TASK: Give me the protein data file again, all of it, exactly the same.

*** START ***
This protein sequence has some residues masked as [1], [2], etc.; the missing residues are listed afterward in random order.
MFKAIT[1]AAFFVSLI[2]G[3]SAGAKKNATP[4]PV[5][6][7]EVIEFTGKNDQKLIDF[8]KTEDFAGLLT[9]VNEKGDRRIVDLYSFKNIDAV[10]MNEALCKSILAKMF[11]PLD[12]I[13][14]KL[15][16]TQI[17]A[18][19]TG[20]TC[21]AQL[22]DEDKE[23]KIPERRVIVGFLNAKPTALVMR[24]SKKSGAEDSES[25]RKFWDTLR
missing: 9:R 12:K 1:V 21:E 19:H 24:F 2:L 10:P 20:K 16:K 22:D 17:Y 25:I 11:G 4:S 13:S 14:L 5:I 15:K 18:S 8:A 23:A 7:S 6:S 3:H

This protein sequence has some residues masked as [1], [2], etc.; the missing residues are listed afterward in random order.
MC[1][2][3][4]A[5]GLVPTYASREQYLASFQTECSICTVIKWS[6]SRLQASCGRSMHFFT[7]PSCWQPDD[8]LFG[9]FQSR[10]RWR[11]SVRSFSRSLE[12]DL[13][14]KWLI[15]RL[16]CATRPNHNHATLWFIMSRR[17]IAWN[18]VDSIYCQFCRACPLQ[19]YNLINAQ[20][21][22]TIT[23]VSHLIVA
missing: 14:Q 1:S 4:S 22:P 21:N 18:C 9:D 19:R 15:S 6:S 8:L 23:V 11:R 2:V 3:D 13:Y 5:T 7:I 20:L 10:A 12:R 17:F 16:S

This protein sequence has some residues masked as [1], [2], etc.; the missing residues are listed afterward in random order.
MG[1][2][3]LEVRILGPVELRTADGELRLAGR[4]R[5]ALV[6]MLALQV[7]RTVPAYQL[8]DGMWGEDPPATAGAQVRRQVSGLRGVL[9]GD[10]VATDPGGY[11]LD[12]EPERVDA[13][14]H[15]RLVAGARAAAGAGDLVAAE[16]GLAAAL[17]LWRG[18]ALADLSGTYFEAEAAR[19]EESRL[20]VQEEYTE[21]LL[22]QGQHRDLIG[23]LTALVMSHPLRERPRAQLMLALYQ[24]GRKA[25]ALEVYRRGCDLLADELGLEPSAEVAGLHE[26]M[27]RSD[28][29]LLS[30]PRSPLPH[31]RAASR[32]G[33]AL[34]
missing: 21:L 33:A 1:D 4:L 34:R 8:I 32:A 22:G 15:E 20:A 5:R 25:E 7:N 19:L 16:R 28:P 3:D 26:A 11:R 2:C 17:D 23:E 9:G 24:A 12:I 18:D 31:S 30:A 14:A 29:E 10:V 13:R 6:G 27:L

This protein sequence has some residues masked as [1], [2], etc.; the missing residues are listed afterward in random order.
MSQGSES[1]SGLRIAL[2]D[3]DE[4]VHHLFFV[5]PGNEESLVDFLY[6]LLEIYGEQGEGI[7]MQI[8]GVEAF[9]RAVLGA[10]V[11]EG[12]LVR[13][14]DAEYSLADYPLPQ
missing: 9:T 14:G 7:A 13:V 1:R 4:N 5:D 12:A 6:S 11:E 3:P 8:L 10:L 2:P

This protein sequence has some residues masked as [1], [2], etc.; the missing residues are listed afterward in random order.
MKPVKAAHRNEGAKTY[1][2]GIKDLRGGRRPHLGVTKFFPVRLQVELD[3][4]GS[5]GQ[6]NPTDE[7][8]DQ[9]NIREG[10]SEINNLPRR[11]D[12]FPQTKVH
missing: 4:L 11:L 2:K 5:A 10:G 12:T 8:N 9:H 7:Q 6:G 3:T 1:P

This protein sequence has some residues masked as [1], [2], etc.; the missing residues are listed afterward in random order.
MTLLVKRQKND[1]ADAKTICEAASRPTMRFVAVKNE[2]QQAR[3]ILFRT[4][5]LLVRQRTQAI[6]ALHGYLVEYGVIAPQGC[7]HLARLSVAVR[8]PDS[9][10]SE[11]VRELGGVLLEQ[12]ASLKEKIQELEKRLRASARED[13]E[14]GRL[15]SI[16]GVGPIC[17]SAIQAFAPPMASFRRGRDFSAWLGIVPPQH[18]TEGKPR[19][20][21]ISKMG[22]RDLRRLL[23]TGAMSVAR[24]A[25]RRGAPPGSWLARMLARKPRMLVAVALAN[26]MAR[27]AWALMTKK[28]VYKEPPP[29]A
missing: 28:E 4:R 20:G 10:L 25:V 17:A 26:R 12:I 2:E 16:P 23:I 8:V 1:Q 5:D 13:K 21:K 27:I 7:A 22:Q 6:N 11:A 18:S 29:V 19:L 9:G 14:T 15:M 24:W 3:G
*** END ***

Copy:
This protein sequence has some residues masked as [1], [2], etc.; the missing residues are listed afterward in random order.
MFKAIT[1]AAFFVSLI[2]G[3]SAGAKKNATP[4]PV[5][6][7]EVIEFTGKNDQKLIDF[8]KTEDFAGLLT[9]VNEKGDRRIVDLYSFKNIDAV[10]MNEALCKSILAKMF[11]PLD[12]I[13][14]KL[15][16]TQI[17]A[18][19]TG[20]TC[21]AQL[22]DEDKE[23]KIPERRVIVGFLNAKPTALVMR[24]SKKSGAEDSES[25]RKFWDTLR
missing: 9:R 12:K 1:V 21:E 19:H 24:F 2:L 10:P 20:K 16:K 22:D 17:Y 25:I 11:G 4:S 13:S 14:L 5:I 15:K 18:S 8:A 23:A 7:S 6:S 3:H

This protein sequence has some residues masked as [1], [2], etc.; the missing residues are listed afterward in random order.
MC[1][2][3][4]A[5]GLVPTYASREQYLASFQTECSICTVIKWS[6]SRLQASCGRSMHFFT[7]PSCWQPDD[8]LFG[9]FQSR[10]RWR[11]SVRSFSRSLE[12]DL[13][14]KWLI[15]RL[16]CATRPNHNHATLWFIMSRR[17]IAWN[18]VDSIYCQFCRACPLQ[19]YNLINAQ[20][21][22]TIT[23]VSHLIVA
missing: 14:Q 1:S 4:S 22:P 21:N 18:C 9:D 19:R 15:S 6:S 8:L 23:V 11:R 2:V 3:D 13:Y 5:T 7:I 20:L 10:A 12:R 17:F 16:S

This protein sequence has some residues masked as [1], [2], etc.; the missing residues are listed afterward in random order.
MG[1][2][3]LEVRILGPVELRTADGELRLAGR[4]R[5]ALV[6]MLALQV[7]RTVPAYQL[8]DGMWGEDPPATAGAQVRRQVSGLRGVL[9]GD[10]VATDPGGY[11]LD[12]EPERVDA[13][14]H[15]RLVAGARAAAGAGDLVAAE[16]GLAAAL[17]LWRG[18]ALADLSGTYFEAEAAR[19]EESRL[20]VQEEYTE[21]LL[22]QGQHRDLIG[23]LTALVMSHPLRERPRAQLMLALYQ[24]GRKA[25]ALEVYRRGCDLLADELGLEPSAEVAGLHE[26]M[27]RSD[28][29]LLS[30]PRSPLPH[31]RAASR[32]G[33]AL[34]
missing: 21:L 33:A 1:D 4:L 34:R 8:I 32:A 22:G 15:E 20:A 5:R 25:E 7:N 19:L 16:R 28:P 3:D 26:A 11:R 2:C 17:D 23:E 9:G 24:A 12:I 18:D 31:S 30:A 14:A 29:E 10:V 13:R 6:G 27:L

This protein sequence has some residues masked as [1], [2], etc.; the missing residues are listed afterward in random order.
MSQGSES[1]SGLRIAL[2]D[3]DE[4]VHHLFFV[5]PGNEESLVDFLY[6]LLEIYGEQGEGI[7]MQI[8]GVEAF[9]RAVLGA[10]V[11]EG[12]LVR[13][14]DAEYSLADYPLPQ
missing: 9:T 14:G 7:A 13:V 1:R 4:N 5:D 12:A 6:S 11:E 3:P 8:L 10:L 2:P

This protein sequence has some residues masked as [1], [2], etc.; the missing residues are listed afterward in random order.
MKPVKAAHRNEGAKTY[1][2]GIKDLRGGRRPHLGVTKFFPVRLQVELD[3][4]GS[5]GQ[6]NPTDE[7][8]DQ[9]NIREG[10]SEINNLPRR[11]D[12]FPQTKVH
missing: 4:L 11:L 2:K 5:A 10:G 12:T 8:N 9:H 7:Q 6:G 3:T 1:P

This protein sequence has some residues masked as [1], [2], etc.; the missing residues are listed afterward in random order.
MTLLVKRQKND[1]ADAKTICEAASRPTMRFVAVKNE[2]QQAR[3]ILFRT[4][5]LLVRQRTQAI[6]ALHGYLVEYGVIAPQGC[7]HLARLSVAVR[8]PDS[9][10]SE[11]VRELGGVLLEQ[12]ASLKEKIQELEKRLRASARED[13]E[14]GRL[15]SI[16]GVGPIC[17]SAIQAFAPPMASFRRGRDFSAWLGIVPPQH[18]TEGKPR[19][20][21]ISKMG[22]RDLRRLL[23]TGAMSVAR[24]A[25]RRGAPPGSWLARMLARKPRMLVAVALAN[26]MAR[27]AWALMTKK[28]VYKEPPP[29]A
missing: 28:E 4:R 20:G 10:L 25:V 17:A 26:R 12:I 2:E 16:P 23:I 8:V 1:Q 5:D 13:K 21:K 27:I 7:A 22:Q 6:N 11:A 18:S 29:V 19:L 9:G 14:T 15:M 24:W 3:G